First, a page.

Faculty Spotlight: Steven Brint
Distinguished Professor of Sociology and Public Policy
Could you please tell us about your background?
I was born in Albuquerque, NM in 1951. My father was one of the first systems analysts. He worked for the Atomic Energy Commission at Sandia Laboratories. My mother performed in local theater and raised my two younger brothers and me. I have vivid recollections of her playing the piano and singing while rehearsing for her stage roles. I had the usual background for a sociologist – as a Jew in New Mexico I was not quite an insider but also not entirely an outsider. My paternal grandfather was a plumber and an elementary school dropout. My maternal grandfather owned three western wear stores in New Mexico. I liked my paternal grandfather much more – he was a very independent-minded, creative person – and that led to a lifelong interest in the intricacies of social class. My parents divorced when I was 11 and, after a move to suburban Kansas City, I endured a tough time during my mother’s second marriage to a man I loathed (and who returned the sentiment). But during that time I made a lot of good friends and met my first professors when I participated in “rap sessions” that two UMKC professors organized with kids from inner city Kansas City. I thought that was a very positive thing to do, and it must have planted a seed about academe. I was admitted to UC Berkeley when it was evidently easier to get in than it currently is and when a student from Kansas must have seemed exotic. I loved being a student at Berkeley, kindling a lifelong devotion to UC. I worked on the campus newspaper, served as city editor and wrote a column, UC is What You Get. As a junior, I also got a job at the Center for Studies in Higher Education, where I have had a near 50-year long association. I became interested in studying education while working at CSHE. I wrote a senior essay, A Critique of Critical Theory, which must have impressed some people at Harvard. I worked with Daniel Bell and James A. Davis at Harvard. But most important, I became involved with a research group at the Huron Institute studying American higher education and headed by Jerome Karabel. Karabel and the colleagues with whom I worked at Huron have been close associates and good friends for going on 40 years. I wrote a dissertation on “new-class” theory, the idea that the highly educated are more left politically than those who should be interested in redistribution. That theory is now coming back into vogue for obvious reasons. I kicked around in postdocs for a couple of years and then was hired at Yale where I taught for seven years. I met my wife, Professor Michele Renee Salzman, while working on a postdoc at Boston College. Michele and I commuted between Boston and New Haven and then between Boston and Claremont until we finally obtained two jobs together here at UCR. Michele is currently chair of the History Department. In between, we had two children, Juliana, who is now an attorney with Skadden Arps in DC, and Ben, who has been working in tech firms and will be starting graduate school in public policy at UC Berkeley this fall. Michele and I have been working at UCR and living in Claremont for 25 years now, so I guess you should conclude that we have been happy in Southern California and at UCR.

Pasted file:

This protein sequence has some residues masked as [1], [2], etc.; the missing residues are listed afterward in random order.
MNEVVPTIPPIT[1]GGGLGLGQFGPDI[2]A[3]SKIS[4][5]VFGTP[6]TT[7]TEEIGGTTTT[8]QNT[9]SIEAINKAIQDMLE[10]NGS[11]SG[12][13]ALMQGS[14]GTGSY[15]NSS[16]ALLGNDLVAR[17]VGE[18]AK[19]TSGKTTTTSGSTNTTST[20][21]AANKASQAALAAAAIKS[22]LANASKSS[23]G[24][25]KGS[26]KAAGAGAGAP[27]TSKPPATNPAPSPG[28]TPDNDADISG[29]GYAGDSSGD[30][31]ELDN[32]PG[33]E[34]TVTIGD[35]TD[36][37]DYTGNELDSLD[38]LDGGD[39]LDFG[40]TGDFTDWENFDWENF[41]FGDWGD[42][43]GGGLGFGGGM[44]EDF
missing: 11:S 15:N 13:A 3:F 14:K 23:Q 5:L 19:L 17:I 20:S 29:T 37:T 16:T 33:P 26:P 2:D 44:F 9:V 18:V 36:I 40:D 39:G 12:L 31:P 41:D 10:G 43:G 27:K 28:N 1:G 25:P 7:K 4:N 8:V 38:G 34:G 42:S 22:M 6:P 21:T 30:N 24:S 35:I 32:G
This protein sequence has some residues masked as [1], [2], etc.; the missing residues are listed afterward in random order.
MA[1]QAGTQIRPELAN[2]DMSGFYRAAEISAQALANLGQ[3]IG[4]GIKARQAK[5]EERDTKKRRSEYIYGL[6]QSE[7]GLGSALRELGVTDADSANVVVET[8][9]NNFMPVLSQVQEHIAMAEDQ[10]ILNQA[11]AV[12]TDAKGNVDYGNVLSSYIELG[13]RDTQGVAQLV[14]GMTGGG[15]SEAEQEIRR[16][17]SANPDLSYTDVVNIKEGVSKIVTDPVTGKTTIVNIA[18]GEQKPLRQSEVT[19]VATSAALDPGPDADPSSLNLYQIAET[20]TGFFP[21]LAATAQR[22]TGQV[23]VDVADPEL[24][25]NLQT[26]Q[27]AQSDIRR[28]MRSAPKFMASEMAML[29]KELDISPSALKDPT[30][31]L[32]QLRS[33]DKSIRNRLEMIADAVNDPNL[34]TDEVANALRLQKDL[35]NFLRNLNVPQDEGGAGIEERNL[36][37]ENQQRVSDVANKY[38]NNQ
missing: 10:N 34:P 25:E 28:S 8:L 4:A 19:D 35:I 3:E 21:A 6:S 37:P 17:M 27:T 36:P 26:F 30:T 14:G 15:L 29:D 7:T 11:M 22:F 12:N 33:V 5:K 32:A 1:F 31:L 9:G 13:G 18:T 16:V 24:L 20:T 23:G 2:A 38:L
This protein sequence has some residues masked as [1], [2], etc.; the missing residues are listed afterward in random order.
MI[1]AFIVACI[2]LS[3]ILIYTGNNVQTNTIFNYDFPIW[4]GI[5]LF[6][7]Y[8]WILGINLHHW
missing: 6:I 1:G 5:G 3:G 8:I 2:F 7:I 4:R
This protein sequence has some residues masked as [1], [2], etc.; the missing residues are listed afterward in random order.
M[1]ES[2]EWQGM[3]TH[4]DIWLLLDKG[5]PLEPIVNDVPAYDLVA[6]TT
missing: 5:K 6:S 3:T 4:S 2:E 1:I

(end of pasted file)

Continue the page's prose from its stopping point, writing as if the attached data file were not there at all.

What are your research passions, and what are you currently working on?
I have had wide interests. I’ve written about the professions, about religion and social class in American politics, about sociological theory and about many other topics. But I have mainly been a sociologist and policy analyst of higher education. I was funded by the National Science Foundation and two philanthropic foundations for 20 years to study American higher education. My team produced a number of dissertations, at least two dozen peer-reviewed papers, a book, and four downloadable databases during that time. I’ve written about a huge range of topics in higher education, including academics’ role in the 50 most important inventions of our time, how universities see their role in “creating the future,” the rise of the “practical arts” over the “liberal arts,” what effect student time use has on their academic outcomes, the history of community colleges, and the educational backgrounds of business, political, and cultural elites. If anyone is interested, they can find our papers on my project website: www.highered2000.ucr.edu. My most recent book is Two Cheers for Higher Education, published by Princeton University Press in 2019.
I’m currently working on a bunch of papers, again mainly concerning U.S. higher education. One is on conceptions of professionalism among graduate and professional students in 21 different programs at five universities. Another is on the “socially-embedded university” as an alternative vision to the university devoted to progress in the disciplines. I’m also working on an essay that will probably get me into (good) trouble on the fate of academic freedom in the contemporary university. I’m also keeping a foot in studies of American politics with a new paper on the strange phenomenon of “class inversion” – where professionals and managers are more liberal and left than blue-collar workers. How can that be? My co-authors and I have looked at 44 years of General Social Survey data to examine trends on 15 policy positions. I have some other projects brewing, but I think that’s enough about me for now!